The questions keep rolling in heading into Week 3. After watching a couple weeks worth of coaching tape, we can declare that we might actually know something about the league this year. At least a little.
Keep the questions coming (at email@example.com or #askplaybook on Twitter), because there is a chance they could be answered on-air by Joe Theismann, Sterling Sharpe, Brian Baldinger or Matt Millen (Don’t forget to join the debate on Twitter @NFLN_Playbook).
Why does everyone believe that the AFC South is for the Texans to win? Peyton Manning is out, not their D. — Alfred Harper, Houston, Texas
First off, the Colts defense isn’t anything to write home about. They are undersized and can easily be pushed around up front.
Houston is simply a better team than anyone else in the division. The Texans have a well-established QB in Matt Schaub, arguably the best wide receiver in the league (Andre Johnson) and a potent running attack (even without Arian Foster).
What has really held the Texans back over the last few years is their defense. But new coordinator Wade Phillips has the team playing well. We aren’t saying the Texans are going to win the division, but without Manning in the mix, this could be their year.
The Rams WRs and RBs are decent, but not elite. And now with their best receiver and running back banged up, why haven’t the Rams done more to surround their young and talented QB with better offensive weapons? — JoJo in Maryland
The Rams have done a lot to help out young QB Sam Bradford. They went out and drafted WRs Austin Pettis and Greg Salas and TE Lance Kendricks. They went and got WR Mike Sims-Walker and RBs Cadillac Williams and Jerious Norwood in free agency. And the Rams expect WRs Brandon Gibson and Danario Alexander to have break-out seasons. Considering those injuries, we think the Rams might as well let this young team develop together. As an organization, it doesn’t make sense to continually bring in a ton of new guys. They will have to learn the system. You might as well see what you have with this young talent.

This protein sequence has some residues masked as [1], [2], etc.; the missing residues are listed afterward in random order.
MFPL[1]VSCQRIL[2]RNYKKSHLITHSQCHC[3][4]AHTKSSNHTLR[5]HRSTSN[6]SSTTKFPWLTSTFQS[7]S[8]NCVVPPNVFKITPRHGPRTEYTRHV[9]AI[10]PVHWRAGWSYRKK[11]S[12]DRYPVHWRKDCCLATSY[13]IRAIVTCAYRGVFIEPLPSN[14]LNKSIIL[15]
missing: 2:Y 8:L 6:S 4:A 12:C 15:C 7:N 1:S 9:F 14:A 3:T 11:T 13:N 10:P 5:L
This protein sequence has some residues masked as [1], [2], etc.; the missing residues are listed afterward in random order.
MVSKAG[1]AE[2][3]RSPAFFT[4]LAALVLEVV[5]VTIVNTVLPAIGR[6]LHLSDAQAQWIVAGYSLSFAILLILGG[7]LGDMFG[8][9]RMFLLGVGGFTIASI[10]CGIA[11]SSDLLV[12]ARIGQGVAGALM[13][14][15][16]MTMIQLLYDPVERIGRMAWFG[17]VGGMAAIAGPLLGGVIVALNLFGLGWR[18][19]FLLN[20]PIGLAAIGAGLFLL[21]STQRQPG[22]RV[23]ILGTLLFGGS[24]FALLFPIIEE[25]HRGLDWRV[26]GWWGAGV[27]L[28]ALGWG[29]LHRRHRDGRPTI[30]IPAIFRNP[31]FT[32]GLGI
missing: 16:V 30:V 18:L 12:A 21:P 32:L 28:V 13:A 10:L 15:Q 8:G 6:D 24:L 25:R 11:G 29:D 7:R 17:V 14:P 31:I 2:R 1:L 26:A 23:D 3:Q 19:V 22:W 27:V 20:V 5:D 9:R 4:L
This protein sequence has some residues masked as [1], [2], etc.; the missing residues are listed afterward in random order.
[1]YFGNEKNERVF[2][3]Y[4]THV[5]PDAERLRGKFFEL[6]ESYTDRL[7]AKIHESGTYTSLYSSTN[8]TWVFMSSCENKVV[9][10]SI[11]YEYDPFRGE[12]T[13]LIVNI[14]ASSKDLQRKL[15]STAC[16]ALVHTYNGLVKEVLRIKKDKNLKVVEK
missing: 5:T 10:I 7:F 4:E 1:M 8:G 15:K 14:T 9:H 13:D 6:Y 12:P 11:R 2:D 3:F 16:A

Where do you see the protection weaknesses for the Eagles, as they need to better protect Vick? — @tdallday
The Eagles really aren’t doing a horrible job protecting Vick. Sometimes, Vick has trouble protecting himself.
Vick is not quick to react to blitzes, and often tries to let his athleticism take over in escaping from pressure rather than staying in the pocket and making a quick throw to counteract it. Moving around in that way can make the offensive line look silly from time to time. Vick needs to do a better job recognizing what defenders are his responsibly on overload blitzes. Obviously there isn’t an offensive line that can pick up all the blitzers. Every playbook in the NFL is set up for the QB to take someone.
Why didn’t San Diego blitz more? They gave Tom way too much time. I like winning but everyone knows you blitz Brady! — @superbuffundo
It’s a matter of picking your poison when you play Tom Brady and the Patriots. As it is with any great quarterback, do you blitz or not blitz?
We agree, the best approach is to blitz Brady. You need to move him off his spot; you can’t allow him to get comfortable and scan the field.
San Diego decided to blitz Brady 11 times out of his 42 passes in Week 2. How did those 11 plays pan out for the Chargers? Brady went 8-of-11 passing with 152 yards and a touchdown.
The debate continues …
Why hasn’t the revamped OL of the Cowboys taken to the ground game? How can they improve? — @feafleaker
First and foremost, the Cowboys have faced two of the toughest run defenses in the league. Both the 49ers and the Jets were top 10 run defenses in the league last year and have continued that success through the first two weeks of this season.
The Cowboys’ interior line needs to improve at winning battles at the point of attack. They have been unable to generate any movement on double teams, which has hurt their ability to get to linebackers on the second level. These issues have been a huge reason the Cowboys have been unable to generate any big running plays thus far.
What makes the Redskins running game so good? — Mike, Washington D.C.
If you remember Mike Shanahan’s teams in Denver, they ran the same zone-blocking scheme and had 1,000-yard rushers almost every season. The Redskins run the same scheme, which requires a patient running back to follow three simple step: flow, plant, go.
The system requires running backs to allow the defense to flow. Then, they must use their vision to see the field and plant their foot to drive through open running lanes. To be successful, you need a mobile offensive line, and the Redskins have that. They can combo block on down linemen and get to the next level. When all this comes together, you a have fantastic running attack.
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